Both approaches seem to have drawbacks. In my view, the former approach would not lay out a clear enough instruction. The proposal might have been seen as impractical, if an actual formula were not in front of the committee. On the other hand, a specific formula might have put us in the position of adopting a suboptimal solution, or potentially even a very problematic solution that I simply have not recognized and that could have been identified and corrected in committee.
Let me talk a little about the substantive side of Motion No. 489. It makes three meaningful changes to Standing Order 4, which governs the election of Speaker. First and most significantly, it changes the electoral system by which Speakers are elected. Second, it creates a method of resolving tie votes. Just as our current system has on one occasion produced a tie vote, it is entirely possible that the process of counting and reassigning the second and third preferences of MPs could result in a situation in which the two remaining candidates would have an identical number of preferences.
In such an event, proposed rule 4(11) will apply, and a runoff election between the two remaining candidates would take place. Members will recognize that this is, in practice, a holdover of the existing system. Likewise, proposed rule 4(8)(a) provides that if two or more candidates are tied for the least number of votes in a given round of counting, they will both, or all, be dropped from the ballot, and their votes will be redistributed among the remaining candidates.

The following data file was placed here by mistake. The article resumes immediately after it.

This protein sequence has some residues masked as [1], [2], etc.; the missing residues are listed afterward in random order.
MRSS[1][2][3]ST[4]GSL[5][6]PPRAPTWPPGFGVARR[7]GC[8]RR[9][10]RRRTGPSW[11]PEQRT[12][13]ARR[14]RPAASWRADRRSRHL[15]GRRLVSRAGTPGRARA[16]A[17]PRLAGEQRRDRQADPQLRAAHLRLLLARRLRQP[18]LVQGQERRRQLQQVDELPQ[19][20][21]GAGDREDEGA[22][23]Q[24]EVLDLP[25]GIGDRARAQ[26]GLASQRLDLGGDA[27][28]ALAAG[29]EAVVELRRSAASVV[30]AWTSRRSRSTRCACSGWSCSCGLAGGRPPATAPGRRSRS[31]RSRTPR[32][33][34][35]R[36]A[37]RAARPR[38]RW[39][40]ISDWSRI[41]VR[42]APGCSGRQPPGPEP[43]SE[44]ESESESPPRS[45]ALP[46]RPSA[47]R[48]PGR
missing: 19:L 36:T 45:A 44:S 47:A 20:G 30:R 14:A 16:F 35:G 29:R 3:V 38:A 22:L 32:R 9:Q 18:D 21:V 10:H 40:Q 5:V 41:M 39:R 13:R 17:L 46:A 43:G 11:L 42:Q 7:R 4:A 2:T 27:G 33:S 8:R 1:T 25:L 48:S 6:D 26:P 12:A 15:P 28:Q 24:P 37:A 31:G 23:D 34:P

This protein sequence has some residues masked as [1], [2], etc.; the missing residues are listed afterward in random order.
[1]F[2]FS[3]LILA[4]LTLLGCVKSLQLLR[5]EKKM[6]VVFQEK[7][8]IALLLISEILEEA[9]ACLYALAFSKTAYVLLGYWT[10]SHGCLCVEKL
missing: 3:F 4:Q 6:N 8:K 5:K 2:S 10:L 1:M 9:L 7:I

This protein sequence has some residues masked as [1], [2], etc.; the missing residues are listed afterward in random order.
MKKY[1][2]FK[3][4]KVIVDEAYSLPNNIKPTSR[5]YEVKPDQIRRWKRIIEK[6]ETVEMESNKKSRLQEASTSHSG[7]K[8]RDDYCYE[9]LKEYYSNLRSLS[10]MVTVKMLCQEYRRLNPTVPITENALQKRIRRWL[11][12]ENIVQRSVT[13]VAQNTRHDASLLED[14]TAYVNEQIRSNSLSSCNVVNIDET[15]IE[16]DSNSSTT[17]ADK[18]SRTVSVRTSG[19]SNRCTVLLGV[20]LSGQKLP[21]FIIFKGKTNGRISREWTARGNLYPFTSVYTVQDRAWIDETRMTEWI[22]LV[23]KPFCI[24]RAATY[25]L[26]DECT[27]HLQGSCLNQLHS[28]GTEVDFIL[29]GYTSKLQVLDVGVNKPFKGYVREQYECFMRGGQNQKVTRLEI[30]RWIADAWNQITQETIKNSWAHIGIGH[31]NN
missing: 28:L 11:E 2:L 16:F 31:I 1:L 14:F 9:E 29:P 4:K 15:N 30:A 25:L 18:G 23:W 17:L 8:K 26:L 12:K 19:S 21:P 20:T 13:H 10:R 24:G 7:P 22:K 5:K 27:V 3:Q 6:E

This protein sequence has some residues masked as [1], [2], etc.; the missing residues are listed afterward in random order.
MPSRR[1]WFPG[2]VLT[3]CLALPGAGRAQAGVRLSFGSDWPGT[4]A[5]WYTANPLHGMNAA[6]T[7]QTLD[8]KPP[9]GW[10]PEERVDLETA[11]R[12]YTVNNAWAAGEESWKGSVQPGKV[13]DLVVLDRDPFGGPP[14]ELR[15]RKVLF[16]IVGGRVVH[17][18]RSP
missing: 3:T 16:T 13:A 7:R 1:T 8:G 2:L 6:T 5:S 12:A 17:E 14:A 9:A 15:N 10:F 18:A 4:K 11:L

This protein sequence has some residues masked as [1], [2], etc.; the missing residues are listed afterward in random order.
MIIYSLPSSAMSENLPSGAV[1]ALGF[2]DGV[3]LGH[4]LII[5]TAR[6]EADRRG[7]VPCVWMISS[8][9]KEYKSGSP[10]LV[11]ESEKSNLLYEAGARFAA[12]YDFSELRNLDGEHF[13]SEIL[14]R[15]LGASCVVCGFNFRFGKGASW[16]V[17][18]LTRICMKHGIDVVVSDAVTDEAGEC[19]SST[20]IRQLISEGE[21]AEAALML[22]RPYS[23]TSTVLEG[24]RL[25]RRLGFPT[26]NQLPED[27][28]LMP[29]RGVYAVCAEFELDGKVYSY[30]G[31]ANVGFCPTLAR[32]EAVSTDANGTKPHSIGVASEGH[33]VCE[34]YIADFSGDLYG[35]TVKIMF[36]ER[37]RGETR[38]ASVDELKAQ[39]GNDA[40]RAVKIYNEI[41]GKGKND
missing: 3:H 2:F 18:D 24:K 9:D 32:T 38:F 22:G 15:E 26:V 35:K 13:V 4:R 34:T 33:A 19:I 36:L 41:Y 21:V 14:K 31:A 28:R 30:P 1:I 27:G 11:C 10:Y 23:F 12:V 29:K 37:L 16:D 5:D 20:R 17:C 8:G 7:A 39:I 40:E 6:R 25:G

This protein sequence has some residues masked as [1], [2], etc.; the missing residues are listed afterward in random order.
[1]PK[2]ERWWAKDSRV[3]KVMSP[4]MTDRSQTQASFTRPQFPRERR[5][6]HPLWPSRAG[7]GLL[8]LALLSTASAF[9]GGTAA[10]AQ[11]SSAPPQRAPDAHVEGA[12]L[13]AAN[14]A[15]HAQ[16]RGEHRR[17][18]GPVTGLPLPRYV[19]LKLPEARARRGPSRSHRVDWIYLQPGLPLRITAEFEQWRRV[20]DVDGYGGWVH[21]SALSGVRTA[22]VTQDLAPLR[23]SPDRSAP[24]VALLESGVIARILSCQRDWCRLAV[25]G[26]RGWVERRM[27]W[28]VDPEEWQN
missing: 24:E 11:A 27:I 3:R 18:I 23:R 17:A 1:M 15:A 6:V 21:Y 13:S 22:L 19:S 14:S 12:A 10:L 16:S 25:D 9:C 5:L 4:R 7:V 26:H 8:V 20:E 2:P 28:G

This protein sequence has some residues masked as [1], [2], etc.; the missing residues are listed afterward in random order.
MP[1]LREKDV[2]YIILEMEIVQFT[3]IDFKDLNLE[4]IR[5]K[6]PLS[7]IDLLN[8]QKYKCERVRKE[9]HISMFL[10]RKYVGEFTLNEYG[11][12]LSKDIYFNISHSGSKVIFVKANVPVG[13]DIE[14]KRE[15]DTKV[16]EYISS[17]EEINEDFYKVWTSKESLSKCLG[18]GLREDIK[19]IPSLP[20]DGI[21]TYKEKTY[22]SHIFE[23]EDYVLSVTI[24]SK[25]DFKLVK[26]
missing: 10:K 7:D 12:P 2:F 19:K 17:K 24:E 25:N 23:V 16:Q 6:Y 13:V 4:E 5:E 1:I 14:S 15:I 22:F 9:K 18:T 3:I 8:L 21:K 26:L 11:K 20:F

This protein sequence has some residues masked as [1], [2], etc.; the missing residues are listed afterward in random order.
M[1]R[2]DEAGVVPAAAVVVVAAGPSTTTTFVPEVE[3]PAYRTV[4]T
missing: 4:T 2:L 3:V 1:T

Third, the embarrassment that might occur if one or more candidates for the speakership are revealed to have had virtually no support will no longer be an issue, as it will no longer be evident which candidates dropped off the ballot and in which order.
An obvious question to ask when dealing with a proposal like this is whether it has been tried in any other jurisdiction or we are engaging in an experiment which has no precedent. In answering this question, I have turned to the parliaments of the Westminster model, that is to say, the parliaments of countries, which, like Canada, have drawn their model directly from the United Kingdom.
The mother of parliaments at Westminster is by far the most widely emulated legislative institution on the planet. The Commonwealth of Nations furnishes the world's largest laboratory of democracy. The British Parliament has spawned literally hundreds of imitations, on every continent and in islands of every ocean.
In addition to the countries of the Commonwealth, there is a legislature, often with two chambers, each of which has its own rules for electing its presiding officer. These are in every British colony, and in sub-national jurisdictions, such as Scotland and Wales, Canada's provinces, and the states of Australia and India.
I have not done a complete review of all the rules governing the election of the Speaker in each chamber of each parliament in every one of these jurisdictions. Some have been easier to locate than others. The researchers at the Library of Parliament are still trying to assist me in locating the rules used in some of the jurisdictions that are less easy to locate. The states of India, which in some cases seem not to have translated their rules into English or French, are proving at the moment to be the greatest challenge.